Strategies To Know For E-commerce Retailers and Food Tech Entrepreneurs

 Strategies To Know For E-commerce Retailers and Food Tech Entrepreneurs

As food tech entrepreneurs stay vigilant on Amazon’s moves, success is achievable for those who capitalize on the logistics giant’s shortcomings.

At least that’s what Patricia Nakache, a general partner at Trinity Ventures, suggests in a “TechCrunch” article.

Trinity Ventures is an early stage venture capital firm. The company’s portfolio includes brand names like Starbucks, P.F. Changs’s and Jamba Juice.

“We’ve seen food trends come and go. Every so often we come across something more fundamental and lasting than a trend: a seismic shift. Starbucks’ visionary leader Howard Schultz helped create one such shift,” says Nakache referring to how the coffee company taught Americans to appreciate an elevated customer experience and better quality products.

Now, we are experiencing a different kind of seismic shift.

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IFMA Presidents Conference: Making the Most of Today's and Tomorrow's Consumer Trends

On this episode of "On Foodable Weekly," Paul Barron meets up with industry leaders Dawn Sweeney and Larry Oberkfell at the IFMA Presidents Conference. The Presidents Conference provides cutting-edge research to operators, manufacturers, and distributors within the industry. With sessions discussing consumer trends, category management, and regulation impacts of the recent election, attendees packed the lecture halls. Much of the research presented was in reaction to questions asked by attendees. Today, we look at trends facing the industry as well as changes we can expect to see in the near future.

One such trend is the rise of the new-age consumer. Millennials are now the largest and most influential generation since the baby boomers, and as such, have been a major focus in the industry. However, Larry Oberkfell, president and CEO of IFMA, discusses how age is not the most important factor, nor is demographics.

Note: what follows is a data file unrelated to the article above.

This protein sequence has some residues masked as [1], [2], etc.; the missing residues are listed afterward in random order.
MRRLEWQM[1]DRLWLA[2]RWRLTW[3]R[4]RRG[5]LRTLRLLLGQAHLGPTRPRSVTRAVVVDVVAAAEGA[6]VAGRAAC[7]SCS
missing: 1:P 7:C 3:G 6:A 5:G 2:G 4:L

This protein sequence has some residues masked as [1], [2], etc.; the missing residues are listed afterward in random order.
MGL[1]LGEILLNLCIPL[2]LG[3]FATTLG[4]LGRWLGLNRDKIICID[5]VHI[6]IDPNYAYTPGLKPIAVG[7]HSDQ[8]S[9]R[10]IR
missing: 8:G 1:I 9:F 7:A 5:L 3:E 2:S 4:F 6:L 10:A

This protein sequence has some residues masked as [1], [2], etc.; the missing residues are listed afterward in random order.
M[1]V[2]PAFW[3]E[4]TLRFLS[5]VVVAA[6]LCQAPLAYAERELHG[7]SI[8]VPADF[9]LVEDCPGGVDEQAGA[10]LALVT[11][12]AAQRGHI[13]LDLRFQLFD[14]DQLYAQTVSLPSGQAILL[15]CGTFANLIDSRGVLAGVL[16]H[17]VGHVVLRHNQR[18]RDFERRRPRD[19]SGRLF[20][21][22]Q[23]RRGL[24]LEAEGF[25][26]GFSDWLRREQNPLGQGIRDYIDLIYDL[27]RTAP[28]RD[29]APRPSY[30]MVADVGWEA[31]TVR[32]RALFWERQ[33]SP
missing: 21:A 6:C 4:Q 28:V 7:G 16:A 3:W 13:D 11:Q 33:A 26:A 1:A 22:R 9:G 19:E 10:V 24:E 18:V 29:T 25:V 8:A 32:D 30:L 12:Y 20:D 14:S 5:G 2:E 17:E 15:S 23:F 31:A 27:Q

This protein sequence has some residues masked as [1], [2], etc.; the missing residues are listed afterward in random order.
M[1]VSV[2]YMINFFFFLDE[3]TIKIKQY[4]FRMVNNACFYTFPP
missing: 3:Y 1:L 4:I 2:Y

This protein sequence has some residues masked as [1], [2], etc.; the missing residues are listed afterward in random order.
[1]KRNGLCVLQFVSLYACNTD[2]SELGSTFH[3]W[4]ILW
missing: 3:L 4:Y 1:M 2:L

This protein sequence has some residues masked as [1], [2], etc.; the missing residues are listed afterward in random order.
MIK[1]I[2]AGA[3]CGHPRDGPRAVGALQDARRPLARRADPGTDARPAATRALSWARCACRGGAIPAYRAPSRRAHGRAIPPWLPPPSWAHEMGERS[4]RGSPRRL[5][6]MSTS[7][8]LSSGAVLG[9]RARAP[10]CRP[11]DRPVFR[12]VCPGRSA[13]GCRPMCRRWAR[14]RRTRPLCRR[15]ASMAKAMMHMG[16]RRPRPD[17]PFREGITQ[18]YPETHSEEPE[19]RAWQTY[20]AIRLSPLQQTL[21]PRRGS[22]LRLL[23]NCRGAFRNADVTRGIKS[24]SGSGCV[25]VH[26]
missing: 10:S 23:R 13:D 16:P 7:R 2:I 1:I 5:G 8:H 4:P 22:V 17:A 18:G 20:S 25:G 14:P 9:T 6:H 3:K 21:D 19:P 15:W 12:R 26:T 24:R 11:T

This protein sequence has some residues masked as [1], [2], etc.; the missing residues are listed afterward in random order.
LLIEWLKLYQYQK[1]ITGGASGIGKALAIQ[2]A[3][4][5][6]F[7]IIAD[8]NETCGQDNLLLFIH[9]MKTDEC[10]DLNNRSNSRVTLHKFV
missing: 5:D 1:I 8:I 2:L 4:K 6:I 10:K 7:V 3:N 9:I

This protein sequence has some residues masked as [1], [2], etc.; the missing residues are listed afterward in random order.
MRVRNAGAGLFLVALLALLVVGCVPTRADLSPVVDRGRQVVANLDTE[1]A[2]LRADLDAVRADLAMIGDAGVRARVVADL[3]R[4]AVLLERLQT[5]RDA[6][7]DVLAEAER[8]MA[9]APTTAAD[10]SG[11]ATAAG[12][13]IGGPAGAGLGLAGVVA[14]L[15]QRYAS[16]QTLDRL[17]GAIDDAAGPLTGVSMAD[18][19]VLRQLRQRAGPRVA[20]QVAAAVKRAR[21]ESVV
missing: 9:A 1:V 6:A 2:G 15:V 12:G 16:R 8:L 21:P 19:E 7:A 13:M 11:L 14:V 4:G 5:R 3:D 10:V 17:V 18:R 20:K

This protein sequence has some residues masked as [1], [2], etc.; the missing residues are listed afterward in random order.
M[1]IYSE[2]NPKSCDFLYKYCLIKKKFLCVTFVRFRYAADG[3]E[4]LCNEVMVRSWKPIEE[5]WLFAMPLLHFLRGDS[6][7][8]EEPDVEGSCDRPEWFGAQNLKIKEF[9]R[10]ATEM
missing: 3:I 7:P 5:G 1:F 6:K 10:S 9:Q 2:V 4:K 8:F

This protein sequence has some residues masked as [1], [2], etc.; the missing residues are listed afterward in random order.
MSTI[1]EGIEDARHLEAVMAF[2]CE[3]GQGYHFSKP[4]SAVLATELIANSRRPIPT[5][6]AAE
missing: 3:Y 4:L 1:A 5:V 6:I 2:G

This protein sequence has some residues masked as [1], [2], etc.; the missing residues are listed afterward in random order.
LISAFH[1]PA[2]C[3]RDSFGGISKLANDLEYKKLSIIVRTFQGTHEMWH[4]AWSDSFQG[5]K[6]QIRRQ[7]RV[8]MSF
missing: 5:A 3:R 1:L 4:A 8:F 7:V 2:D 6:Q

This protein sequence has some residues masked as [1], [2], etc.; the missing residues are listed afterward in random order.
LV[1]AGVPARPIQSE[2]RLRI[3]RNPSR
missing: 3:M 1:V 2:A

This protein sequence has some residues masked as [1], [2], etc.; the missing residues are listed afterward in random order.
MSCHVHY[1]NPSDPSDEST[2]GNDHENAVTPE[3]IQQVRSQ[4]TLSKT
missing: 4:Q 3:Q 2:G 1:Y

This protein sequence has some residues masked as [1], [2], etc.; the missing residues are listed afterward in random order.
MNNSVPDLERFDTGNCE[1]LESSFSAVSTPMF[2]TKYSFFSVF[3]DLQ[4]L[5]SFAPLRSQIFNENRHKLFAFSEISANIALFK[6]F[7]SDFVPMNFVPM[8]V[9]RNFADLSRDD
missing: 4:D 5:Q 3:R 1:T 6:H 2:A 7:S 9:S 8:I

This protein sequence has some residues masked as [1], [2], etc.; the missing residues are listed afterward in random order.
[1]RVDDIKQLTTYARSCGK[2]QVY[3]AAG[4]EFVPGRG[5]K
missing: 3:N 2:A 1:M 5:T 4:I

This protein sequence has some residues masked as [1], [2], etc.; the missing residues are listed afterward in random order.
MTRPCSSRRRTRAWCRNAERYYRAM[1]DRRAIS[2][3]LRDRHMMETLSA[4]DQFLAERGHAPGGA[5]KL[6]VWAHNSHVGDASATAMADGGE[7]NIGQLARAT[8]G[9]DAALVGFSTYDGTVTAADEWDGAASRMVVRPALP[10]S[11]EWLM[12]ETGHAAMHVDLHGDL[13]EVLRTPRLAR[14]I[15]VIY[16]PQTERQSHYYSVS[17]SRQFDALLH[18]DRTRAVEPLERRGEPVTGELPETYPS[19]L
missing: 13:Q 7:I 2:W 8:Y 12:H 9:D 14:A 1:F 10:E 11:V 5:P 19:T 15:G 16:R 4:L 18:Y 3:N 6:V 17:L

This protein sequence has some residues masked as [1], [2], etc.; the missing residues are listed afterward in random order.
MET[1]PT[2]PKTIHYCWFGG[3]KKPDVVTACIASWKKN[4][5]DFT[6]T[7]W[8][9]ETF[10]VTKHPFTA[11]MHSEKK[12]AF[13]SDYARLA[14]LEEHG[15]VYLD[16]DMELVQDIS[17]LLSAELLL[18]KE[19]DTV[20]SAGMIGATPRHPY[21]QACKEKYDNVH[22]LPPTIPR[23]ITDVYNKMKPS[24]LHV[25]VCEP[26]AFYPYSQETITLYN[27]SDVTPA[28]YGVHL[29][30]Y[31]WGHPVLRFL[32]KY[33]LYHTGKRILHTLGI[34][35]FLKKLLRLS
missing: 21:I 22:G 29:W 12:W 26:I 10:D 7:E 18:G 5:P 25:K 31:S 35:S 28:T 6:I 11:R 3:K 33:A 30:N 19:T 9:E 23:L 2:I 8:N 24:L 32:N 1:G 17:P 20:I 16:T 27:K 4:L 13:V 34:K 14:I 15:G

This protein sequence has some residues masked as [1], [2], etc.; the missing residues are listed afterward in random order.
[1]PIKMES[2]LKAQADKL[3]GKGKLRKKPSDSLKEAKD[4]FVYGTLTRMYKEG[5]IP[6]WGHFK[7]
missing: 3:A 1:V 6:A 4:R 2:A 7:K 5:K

“We look at it as how do we help our members get all the business, if they can, in their products to that consumer wherever they go. So to us, it’s not really a channel question as much as it is a consumer behavior question,” he said.

Dawn Sweeney, president and CEO of the National Restaurant Association, also talks about millennials and their role as an emerging market. She notes that although 50 percent of  consumers are starting to demand restaurant-quality food in their homes, millennials are making up an enormous portion of the trend with 80 percent of millennials looking for restaurant-quality food in their homes. Sweeney discusses how the industry needs to react to these consumer behaviors.

“Years ago, we had the drive-through, then we had the three small parking spaces outside the restaurant where you can park if you’re getting something to go. I think we have to reinvent that restaurant experience,” she said.

Watch the full episode to learn more about the trends facing the industry and how industry leaders propose operators, manufacturers and distributors make the most of them.

The Real Business of Restaurants Isn’t Food — It’s Emotion

The Real Business of Restaurants Isn’t Food — It’s Emotion

By Donald Burns, Foodable Industry Expert

What do you sell? What do you really sell? Now, don't go for the obvious answer that most give: We sell food and beverage. Some might give a better answer of: we sell an experience. You’re getting warmer. Think about it. What is the driver behind “an experience”? It’s emotion.

We are, by nature, emotional beings. It’s the depth of our emotions that makes us human. We have a wide range of emotions we can tap into. They can elevate us to the highest levels or they can take us into our lowest lows.

So, if emotions are so important, why do most restaurants pay little attention to the emotions that drive sales? Maybe because we never really stopped to think about the emotional triggers involved in marketing and daily operations. Let’s resolve that!

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Which Restaurant Brands Do Consumers Love the Most?

Social media has given consumers multiple outlets to voice their opinions. But being able to make sense of these opinions via social data is still somewhat an uncharted territory for brands. But, don't worry we've got you covered.

Foodable's 2015 Most Loved Brand report outlines the Top 100 restaurant brands by consumer sentiment on food, service and overall brand experience. How did we determine these brands? They were pulled from our extensive Restaurant Social Media Index, where we have dissected and analyzed the Top 100. Our analysis has mined social metrics for roughly 10,800 restaurant entitles and 121 million social restaurant consumers. This is important since these consumers contribute to over 2 billion location-based actions which represent over 13 billion in industry revenue.

The Top 10 is made up of national brands from the quick-serve, fast casual, and casual dining segments. Five quick-serve concepts — including the No. 1 brand — make the top 10 and not one them is McDonald’s. What was also specifically interesting about this list are some of the brands are not widely known- see some of the up-and-coming restaurants that made the list here.

Download the report to learn what brands made the top 10 Most Loved, the top geographic centers of social consumers in love with restaurants, the demographics of consumers that make dent in your business, the super Influencers and their impact on the restaurant business, and the total top 100 ranking.